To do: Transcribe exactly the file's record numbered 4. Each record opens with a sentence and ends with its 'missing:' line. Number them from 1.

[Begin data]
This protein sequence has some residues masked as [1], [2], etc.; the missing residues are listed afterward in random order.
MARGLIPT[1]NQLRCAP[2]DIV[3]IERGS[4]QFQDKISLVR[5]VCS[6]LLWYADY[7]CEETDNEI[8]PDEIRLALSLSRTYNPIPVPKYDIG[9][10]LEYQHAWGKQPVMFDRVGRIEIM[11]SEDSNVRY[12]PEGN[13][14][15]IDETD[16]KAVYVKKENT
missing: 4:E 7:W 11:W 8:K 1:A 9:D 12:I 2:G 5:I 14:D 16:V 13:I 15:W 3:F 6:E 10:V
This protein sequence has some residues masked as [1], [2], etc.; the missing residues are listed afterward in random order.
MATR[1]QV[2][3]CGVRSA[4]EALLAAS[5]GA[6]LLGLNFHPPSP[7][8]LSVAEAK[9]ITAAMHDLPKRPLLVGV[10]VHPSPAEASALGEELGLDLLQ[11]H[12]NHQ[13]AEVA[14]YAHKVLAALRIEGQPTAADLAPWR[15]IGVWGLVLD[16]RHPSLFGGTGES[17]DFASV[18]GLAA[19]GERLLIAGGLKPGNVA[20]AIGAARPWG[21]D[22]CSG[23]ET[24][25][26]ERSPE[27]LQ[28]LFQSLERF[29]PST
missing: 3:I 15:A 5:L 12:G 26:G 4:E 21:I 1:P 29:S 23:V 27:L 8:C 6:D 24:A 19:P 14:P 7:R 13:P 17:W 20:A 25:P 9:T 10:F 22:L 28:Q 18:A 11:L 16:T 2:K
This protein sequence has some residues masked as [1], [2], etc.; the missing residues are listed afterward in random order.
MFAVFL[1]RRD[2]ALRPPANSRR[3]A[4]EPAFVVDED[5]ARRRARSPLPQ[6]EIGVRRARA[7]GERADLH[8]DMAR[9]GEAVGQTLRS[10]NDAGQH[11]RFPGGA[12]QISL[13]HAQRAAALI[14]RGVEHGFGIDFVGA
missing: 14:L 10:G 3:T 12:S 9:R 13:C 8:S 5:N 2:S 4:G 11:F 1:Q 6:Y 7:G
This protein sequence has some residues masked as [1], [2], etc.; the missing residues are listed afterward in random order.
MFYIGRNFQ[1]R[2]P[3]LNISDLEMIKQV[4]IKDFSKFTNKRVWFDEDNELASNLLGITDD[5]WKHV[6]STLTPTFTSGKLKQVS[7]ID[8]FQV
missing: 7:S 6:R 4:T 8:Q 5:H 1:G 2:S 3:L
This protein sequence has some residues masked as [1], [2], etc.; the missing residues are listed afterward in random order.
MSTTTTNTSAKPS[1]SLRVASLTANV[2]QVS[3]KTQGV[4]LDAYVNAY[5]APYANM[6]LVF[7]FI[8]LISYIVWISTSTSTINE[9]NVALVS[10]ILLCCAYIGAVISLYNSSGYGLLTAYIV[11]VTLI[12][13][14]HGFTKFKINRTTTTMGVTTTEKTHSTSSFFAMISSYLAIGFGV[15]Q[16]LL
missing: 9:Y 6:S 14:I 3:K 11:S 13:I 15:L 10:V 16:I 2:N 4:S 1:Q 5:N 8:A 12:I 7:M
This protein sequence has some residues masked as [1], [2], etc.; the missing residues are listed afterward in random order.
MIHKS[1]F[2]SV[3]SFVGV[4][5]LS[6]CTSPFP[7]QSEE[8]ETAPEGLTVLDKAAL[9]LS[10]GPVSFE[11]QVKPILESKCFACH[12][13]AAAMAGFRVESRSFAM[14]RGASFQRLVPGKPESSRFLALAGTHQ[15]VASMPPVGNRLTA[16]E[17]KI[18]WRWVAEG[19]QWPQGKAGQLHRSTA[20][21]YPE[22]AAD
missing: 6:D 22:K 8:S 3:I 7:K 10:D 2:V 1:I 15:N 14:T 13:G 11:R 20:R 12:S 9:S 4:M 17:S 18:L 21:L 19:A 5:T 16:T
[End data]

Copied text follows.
This protein sequence has some residues masked as [1], [2], etc.; the missing residues are listed afterward in random order.
MFYIGRNFQ[1]R[2]P[3]LNISDLEMIKQV[4]IKDFSKFTNKRVWFDEDNELASNLLGITDD[5]WKHV[6]STLTPTFTSGKLKQVS[7]ID[8]FQV
missing: 7:S 6:R 4:T 8:Q 5:H 1:G 2:S 3:L